Turtle looked at Bear. "Why do you call me slow?"

Bear snorted. "You are the slowest of the animals. If I were to race you, I would leave you far behind." Perhaps Bear never heard of Turtle's big race with Beaver and perhaps Bear did not remember that Turtle, like Coyote, is an animal whose greatest speed is in his wits.

"My friend," Turtle said, "let us have a race to see who is the swiftest."

"All right," said Bear. "Where will we race?"

"We will race here at this pond and the race will be tomorrow morning when the sun is the width of one hand above the horizon. You will run along the banks of the pond and I will swim in the water."

"How can that be?" Bear said. "There is ice all over the pond."

"We will do it this way," said Turtle. "I will make holes in the ice along the side of the pond and swim under the water to each hole and stick my head out when I reach it."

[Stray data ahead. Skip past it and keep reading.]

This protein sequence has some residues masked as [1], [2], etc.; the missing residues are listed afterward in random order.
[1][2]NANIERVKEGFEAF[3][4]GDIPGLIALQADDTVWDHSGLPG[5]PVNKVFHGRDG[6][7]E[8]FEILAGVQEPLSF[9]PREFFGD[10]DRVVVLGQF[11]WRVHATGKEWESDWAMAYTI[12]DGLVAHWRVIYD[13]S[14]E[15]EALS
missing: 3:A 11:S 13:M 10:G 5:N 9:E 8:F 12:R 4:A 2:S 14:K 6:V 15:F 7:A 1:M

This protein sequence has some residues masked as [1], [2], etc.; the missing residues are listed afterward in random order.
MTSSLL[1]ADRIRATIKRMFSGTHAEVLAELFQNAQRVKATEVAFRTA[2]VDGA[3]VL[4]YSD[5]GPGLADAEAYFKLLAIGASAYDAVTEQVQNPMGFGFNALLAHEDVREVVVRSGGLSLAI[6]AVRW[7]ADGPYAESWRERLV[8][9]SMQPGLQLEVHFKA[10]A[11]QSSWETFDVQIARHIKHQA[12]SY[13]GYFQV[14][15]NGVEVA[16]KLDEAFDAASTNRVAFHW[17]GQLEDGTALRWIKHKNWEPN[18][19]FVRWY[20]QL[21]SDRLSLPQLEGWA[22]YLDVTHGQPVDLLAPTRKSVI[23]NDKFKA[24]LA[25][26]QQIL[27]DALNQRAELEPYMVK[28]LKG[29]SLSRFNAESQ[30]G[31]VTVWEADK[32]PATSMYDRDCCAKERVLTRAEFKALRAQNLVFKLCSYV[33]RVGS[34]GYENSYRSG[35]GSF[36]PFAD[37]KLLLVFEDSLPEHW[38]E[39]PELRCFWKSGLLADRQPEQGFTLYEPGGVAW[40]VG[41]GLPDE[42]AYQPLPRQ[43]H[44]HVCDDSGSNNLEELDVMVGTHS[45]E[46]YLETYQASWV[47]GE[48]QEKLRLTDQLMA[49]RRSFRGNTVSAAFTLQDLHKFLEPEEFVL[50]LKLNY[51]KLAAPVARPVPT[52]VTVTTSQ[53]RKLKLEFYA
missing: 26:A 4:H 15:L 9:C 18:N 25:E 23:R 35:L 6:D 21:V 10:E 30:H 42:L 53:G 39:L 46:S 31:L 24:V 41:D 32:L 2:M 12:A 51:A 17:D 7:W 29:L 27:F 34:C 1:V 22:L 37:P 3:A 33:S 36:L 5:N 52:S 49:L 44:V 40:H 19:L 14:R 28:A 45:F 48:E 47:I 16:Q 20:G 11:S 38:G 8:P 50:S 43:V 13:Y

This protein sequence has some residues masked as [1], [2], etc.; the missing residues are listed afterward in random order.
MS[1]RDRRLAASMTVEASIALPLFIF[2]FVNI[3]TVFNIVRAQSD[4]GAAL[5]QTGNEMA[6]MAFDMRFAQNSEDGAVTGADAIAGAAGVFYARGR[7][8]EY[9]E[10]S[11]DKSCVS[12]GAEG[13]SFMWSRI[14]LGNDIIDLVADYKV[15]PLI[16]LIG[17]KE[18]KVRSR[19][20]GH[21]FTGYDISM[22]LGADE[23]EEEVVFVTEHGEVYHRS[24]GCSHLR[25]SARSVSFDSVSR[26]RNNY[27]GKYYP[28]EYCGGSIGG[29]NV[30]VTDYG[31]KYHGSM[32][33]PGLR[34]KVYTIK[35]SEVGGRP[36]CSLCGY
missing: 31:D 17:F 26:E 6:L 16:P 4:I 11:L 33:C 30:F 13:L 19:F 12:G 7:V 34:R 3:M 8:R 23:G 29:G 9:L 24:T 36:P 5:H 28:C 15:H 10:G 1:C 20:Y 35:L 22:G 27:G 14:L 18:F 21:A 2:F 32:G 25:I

"I agree," said Bear. "Tomorrow we will race."

When the next day came, many of the other animals had gathered to watch. They lined the banks of the great pond and watched Bear as he rolled in the snow and jumped up and down making himself ready.

Finally, just as the sun was a hands width in the sky, Turtle's head popped out of the hole in the ice at the starting line. "Bear," he called, "I am ready."

Bear walked quickly to the starting place and as soon as the signal was given, he rushed forward, snow flying from his feet and his breath making great white clouds above his head. Turtle's head disappeared in the first hole and then in almost no time at all reappeared from the next hole, far ahead of Bear.

"Here I am Bear," Turtle called. "Catch up to me!" And then he was gone again. Bear was astonished and ran even faster. But before he could reach the next hole, he saw Turtle's green head pop out of it.

"Here I am, Bear," Turtle called again. "Catch up to me!" Now bear began to run in earnest. His sides were puffing in and out as he ran and his eyes were becoming bloodshot, but it was no use. Each time, long before he would reach each of the holes, the ugly green head of Turtle would be there ahead of him calling out to him to catch up!